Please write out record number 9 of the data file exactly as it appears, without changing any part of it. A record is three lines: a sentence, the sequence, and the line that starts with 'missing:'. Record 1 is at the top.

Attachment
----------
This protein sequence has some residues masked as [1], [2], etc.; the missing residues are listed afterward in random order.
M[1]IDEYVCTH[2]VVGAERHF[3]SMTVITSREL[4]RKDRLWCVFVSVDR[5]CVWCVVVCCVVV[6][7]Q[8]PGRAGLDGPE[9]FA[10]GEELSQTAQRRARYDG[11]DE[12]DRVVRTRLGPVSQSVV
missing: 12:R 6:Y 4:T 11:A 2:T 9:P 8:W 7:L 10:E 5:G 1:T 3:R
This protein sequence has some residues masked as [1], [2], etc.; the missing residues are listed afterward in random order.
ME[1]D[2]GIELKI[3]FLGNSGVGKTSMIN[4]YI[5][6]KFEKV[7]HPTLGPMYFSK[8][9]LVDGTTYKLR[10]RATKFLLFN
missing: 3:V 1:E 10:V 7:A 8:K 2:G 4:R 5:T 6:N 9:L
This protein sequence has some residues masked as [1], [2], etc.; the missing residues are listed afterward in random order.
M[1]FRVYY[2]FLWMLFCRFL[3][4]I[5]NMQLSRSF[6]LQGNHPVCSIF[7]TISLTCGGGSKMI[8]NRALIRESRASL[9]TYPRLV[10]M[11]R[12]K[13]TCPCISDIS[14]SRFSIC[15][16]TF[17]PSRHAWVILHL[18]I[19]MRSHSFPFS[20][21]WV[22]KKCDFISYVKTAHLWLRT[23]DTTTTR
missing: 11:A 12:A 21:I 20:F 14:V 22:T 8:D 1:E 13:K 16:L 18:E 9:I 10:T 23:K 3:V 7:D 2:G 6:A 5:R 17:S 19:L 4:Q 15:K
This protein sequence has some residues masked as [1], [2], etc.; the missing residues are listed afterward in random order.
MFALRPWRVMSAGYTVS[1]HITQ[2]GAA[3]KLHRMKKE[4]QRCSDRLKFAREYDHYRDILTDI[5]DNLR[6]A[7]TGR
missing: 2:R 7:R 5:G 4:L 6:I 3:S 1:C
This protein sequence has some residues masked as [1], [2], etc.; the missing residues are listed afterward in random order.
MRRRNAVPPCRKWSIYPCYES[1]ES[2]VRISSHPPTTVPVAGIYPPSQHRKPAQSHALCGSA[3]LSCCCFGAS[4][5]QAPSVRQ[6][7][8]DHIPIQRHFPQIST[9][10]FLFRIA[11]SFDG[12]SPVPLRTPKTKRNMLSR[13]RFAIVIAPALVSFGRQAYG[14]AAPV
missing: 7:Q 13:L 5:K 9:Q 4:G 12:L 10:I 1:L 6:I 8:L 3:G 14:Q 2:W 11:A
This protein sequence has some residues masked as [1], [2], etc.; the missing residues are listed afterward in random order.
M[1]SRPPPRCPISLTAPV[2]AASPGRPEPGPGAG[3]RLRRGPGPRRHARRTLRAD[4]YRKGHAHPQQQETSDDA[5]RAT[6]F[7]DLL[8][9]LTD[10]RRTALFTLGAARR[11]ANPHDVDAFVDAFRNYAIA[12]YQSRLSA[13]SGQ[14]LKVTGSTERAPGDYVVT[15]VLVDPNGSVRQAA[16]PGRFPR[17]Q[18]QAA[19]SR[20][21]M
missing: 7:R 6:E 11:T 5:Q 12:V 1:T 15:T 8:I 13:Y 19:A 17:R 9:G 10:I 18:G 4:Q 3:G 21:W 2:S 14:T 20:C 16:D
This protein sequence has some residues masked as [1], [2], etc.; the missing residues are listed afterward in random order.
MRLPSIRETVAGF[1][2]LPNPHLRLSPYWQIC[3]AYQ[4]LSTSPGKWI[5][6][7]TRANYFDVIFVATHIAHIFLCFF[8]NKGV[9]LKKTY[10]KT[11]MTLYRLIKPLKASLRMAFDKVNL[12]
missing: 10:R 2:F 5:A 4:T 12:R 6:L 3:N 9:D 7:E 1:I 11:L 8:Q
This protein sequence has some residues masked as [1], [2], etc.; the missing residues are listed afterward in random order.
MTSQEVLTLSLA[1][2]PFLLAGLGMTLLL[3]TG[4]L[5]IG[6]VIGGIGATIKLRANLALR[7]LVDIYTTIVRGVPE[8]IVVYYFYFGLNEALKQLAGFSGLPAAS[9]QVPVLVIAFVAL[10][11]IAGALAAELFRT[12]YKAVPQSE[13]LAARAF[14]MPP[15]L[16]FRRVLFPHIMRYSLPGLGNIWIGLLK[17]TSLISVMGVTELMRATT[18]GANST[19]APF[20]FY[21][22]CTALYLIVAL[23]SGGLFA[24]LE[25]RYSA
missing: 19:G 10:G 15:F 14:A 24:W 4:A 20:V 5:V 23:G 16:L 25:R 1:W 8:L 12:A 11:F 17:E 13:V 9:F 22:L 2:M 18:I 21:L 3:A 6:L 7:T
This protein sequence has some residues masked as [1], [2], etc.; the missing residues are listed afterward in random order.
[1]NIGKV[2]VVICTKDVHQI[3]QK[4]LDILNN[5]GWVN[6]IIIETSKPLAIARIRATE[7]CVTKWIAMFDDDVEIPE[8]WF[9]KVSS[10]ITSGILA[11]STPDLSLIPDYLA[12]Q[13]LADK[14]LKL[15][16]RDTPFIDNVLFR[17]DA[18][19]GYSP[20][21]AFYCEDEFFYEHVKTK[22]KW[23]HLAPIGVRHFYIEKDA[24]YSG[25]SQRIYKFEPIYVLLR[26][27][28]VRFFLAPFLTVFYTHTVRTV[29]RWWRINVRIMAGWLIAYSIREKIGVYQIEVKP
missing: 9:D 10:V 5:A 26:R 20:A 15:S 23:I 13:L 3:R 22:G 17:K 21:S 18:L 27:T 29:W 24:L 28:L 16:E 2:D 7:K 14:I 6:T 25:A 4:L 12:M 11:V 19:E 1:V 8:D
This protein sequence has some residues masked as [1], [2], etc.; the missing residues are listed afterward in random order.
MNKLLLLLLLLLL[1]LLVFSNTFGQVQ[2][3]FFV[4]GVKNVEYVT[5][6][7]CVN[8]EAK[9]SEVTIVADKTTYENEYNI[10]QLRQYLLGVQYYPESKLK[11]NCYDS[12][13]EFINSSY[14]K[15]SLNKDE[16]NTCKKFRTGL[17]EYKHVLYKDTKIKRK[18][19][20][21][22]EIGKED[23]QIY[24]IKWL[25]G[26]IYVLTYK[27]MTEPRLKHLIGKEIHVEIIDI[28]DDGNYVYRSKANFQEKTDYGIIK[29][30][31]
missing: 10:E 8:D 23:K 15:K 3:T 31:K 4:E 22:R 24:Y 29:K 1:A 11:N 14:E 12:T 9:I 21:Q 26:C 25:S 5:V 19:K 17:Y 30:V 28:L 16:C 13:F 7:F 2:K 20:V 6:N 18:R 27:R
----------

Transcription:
This protein sequence has some residues masked as [1], [2], etc.; the missing residues are listed afterward in random order.
[1]NIGKV[2]VVICTKDVHQI[3]QK[4]LDILNN[5]GWVN[6]IIIETSKPLAIARIRATE[7]CVTKWIAMFDDDVEIPE[8]WF[9]KVSS[10]ITSGILA[11]STPDLSLIPDYLA[12]Q[13]LADK[14]LKL[15][16]RDTPFIDNVLFR[17]DA[18][19]GYSP[20][21]AFYCEDEFFYEHVKTK[22]KW[23]HLAPIGVRHFYIEKDA[24]YSG[25]SQRIYKFEPIYVLLR[26][27][28]VRFFLAPFLTVFYTHTVRTV[29]RWWRINVRIMAGWLIAYSIREKIGVYQIEVKP
missing: 9:D 10:V 5:A 26:R 20:A 15:S 23:I 13:L 3:R 22:G 17:K 21:S 18:L 27:T 29:W 24:L 28:L 16:E 2:D 7:K 14:I 6:T 25:A 4:L 12:M 11:V 19:E 1:V 8:D